Asking a good question is powerful.
One of my best teachers, Eugene Emerson Jennings, said you will be successful if you do three things:
Listen more than you talk. He said you know what you know. Treat every interaction like you are a cup receiving contents. That’s better than being a cup pouring out your contents. If you talk you eventually run empty. If you listen, you stay full.
Second, ask questions rather than supply answers. His thought was that it takes two people to have a conversation. If you adopt the strategy of asking questions more than you give answers, you will end up listening and learning more.
He emphasized the importance of thoughtful questions. When you ask a good question, people notice. A good question shows your tracking the conversation and giving it your attention. A good question shows you value what is being shared and builds good will. A good question provokes a deeper answer versus an automatic one. Thus, the answer has a chance to provoke deeper insights for both people. It’s powerful.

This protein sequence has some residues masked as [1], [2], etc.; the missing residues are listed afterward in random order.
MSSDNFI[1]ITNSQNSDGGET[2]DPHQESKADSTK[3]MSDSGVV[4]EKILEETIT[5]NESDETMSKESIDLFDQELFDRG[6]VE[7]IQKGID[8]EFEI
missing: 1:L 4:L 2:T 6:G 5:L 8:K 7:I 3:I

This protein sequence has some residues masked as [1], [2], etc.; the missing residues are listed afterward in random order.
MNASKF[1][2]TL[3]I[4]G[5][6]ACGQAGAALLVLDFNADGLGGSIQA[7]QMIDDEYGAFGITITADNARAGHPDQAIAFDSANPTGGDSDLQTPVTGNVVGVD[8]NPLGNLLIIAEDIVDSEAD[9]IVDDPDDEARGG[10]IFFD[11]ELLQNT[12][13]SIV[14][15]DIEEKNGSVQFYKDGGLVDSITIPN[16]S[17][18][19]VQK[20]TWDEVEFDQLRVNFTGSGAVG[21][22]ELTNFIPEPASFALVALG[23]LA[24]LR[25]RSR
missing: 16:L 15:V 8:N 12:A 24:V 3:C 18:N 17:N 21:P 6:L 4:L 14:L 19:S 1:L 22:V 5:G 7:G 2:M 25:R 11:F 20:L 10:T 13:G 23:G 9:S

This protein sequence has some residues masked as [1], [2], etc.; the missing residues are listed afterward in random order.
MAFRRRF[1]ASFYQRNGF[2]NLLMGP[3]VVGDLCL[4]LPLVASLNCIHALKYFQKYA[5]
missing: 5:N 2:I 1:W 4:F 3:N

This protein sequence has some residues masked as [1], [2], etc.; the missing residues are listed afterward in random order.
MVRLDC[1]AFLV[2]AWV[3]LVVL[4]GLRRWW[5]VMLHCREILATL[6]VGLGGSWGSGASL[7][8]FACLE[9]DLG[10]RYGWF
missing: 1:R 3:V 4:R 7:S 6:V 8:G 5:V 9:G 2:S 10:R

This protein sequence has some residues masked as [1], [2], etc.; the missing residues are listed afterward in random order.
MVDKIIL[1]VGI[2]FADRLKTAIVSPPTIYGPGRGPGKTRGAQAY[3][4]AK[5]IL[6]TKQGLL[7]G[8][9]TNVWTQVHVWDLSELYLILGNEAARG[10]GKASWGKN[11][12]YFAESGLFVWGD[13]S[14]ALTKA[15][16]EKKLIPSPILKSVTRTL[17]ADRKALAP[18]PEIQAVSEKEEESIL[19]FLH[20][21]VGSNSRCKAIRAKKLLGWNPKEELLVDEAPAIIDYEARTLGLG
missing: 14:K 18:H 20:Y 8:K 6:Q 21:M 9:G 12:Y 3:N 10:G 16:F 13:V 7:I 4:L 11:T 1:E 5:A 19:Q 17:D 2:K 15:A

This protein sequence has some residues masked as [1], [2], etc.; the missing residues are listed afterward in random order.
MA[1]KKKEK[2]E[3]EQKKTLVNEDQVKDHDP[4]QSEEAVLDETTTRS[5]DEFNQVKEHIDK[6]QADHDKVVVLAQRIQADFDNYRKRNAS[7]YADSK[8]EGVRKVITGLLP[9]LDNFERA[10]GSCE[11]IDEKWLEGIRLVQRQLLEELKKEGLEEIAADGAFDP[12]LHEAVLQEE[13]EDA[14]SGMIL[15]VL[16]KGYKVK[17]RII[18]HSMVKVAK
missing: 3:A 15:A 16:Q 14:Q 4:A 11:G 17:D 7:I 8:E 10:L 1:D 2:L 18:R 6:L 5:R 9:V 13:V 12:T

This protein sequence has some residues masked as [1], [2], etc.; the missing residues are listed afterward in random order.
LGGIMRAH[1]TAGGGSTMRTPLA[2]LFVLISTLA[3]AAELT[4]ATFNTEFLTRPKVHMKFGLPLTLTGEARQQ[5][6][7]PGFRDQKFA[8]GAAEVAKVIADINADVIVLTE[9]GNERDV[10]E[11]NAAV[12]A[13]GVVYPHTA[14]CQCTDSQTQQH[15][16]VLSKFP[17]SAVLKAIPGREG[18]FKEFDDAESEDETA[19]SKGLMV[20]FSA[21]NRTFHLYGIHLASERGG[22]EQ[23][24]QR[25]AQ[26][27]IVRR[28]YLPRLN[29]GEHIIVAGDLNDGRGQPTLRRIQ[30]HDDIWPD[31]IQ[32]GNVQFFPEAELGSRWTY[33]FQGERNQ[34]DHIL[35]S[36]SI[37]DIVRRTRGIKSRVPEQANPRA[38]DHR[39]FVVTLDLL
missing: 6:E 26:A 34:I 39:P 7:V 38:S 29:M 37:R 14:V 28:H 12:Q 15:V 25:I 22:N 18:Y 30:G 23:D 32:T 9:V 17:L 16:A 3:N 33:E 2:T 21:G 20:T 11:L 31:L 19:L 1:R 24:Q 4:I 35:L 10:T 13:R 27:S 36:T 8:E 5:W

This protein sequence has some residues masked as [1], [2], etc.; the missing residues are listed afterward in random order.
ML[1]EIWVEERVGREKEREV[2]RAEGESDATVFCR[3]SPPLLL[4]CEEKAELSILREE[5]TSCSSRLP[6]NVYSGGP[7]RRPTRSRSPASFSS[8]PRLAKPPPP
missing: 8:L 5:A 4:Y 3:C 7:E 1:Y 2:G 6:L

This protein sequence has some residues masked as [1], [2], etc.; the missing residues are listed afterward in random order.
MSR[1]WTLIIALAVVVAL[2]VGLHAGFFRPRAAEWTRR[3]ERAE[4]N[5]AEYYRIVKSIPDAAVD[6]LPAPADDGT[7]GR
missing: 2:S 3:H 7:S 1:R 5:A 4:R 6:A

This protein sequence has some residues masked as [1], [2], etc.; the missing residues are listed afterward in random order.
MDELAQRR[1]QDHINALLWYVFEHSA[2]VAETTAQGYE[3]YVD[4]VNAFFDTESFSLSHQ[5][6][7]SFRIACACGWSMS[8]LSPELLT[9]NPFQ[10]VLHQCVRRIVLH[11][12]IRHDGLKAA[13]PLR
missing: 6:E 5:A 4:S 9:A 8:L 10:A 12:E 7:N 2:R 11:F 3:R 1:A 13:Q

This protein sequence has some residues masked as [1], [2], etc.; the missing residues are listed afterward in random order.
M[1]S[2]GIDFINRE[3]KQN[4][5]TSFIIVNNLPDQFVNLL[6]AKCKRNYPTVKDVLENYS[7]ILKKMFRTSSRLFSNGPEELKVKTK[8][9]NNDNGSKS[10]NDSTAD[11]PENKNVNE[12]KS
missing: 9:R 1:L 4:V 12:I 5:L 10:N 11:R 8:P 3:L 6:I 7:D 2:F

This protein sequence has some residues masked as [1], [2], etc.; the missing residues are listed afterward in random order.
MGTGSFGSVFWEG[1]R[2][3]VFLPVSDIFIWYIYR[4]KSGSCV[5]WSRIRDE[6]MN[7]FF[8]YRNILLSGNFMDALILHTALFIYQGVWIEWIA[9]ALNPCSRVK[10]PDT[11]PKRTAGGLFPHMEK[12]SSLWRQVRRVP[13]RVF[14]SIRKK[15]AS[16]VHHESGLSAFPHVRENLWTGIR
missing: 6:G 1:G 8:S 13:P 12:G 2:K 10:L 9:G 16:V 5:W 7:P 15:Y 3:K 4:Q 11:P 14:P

The final strategy was to make sure you got the meaning about what was said.
He meant that some people say things and mean something else.
You all know the circumstance. A maybe means no. Or sometimes a yes.
Hesitant answers can’t be trusted as fact. He urged us as listeners and questioners to read between the words. To pay attention for cues. To dig deeper than face value.
I learned this stuff almost 50 years ago as a young professional. It means something that I can recite those strategies without consulting notes.
Like most people. I like talking. I like being the one with the answers.
But, I’ve found listening and questioning with the goal to understand what is being meant as well as said to work very well.